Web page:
The lay judge system, in which randomly selected ordinary citizens serve as lay judges and work alongside professional judges in criminal trials, was introduced 10 years ago this month. Given that it was launched to reflect the views of citizens in court decisions and promote public understanding and trust of the judiciary, the system may be deemed to have had some success. A February survey by the Supreme Court showed that more than 90 percent of the respondents were aware of the lay judge system — an indication of its high public recognition.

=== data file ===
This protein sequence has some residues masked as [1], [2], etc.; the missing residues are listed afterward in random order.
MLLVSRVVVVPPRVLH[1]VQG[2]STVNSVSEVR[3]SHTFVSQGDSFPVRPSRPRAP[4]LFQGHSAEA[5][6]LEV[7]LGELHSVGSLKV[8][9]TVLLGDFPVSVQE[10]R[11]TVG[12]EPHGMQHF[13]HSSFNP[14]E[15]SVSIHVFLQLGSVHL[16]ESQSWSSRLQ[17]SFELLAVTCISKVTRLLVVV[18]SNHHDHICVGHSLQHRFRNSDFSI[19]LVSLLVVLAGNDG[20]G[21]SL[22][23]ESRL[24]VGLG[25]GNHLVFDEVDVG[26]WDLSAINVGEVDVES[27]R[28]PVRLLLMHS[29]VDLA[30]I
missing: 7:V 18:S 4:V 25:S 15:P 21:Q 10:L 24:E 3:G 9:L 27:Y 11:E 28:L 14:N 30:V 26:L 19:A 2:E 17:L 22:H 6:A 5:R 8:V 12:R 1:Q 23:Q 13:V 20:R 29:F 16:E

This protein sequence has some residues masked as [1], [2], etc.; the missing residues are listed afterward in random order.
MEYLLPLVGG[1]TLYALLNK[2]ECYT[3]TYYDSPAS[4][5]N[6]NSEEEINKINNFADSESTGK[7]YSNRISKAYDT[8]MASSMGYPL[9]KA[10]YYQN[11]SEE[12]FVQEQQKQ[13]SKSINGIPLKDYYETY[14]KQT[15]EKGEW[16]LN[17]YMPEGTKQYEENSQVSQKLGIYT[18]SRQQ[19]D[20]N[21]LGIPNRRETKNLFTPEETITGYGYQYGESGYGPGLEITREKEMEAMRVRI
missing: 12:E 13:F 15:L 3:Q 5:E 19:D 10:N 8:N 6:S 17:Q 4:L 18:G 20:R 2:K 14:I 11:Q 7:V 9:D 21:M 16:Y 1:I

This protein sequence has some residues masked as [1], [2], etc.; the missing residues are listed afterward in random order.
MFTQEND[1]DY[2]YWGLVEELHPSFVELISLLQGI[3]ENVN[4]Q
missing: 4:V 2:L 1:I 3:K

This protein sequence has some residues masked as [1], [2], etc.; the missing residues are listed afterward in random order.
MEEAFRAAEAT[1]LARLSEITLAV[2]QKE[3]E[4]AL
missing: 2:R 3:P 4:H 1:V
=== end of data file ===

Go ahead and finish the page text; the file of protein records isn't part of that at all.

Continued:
The past 10 years under the system have also exposed various problems. To sustain the system with public support, constant efforts must be made to improve the system to fix its problems.

Under the system, six lay judges sit alongside three professional judges and hand down rulings by majority. According to the Supreme Court, a total of some 1.2 million people were selected as lay judge candidates over the past decade, and 90,000 of them actually took part in court proceedings either as a lay judge or as a substitute. The survey found that more than 90 percent of the participants in lay judge trials gave a positive evaluation of their experience.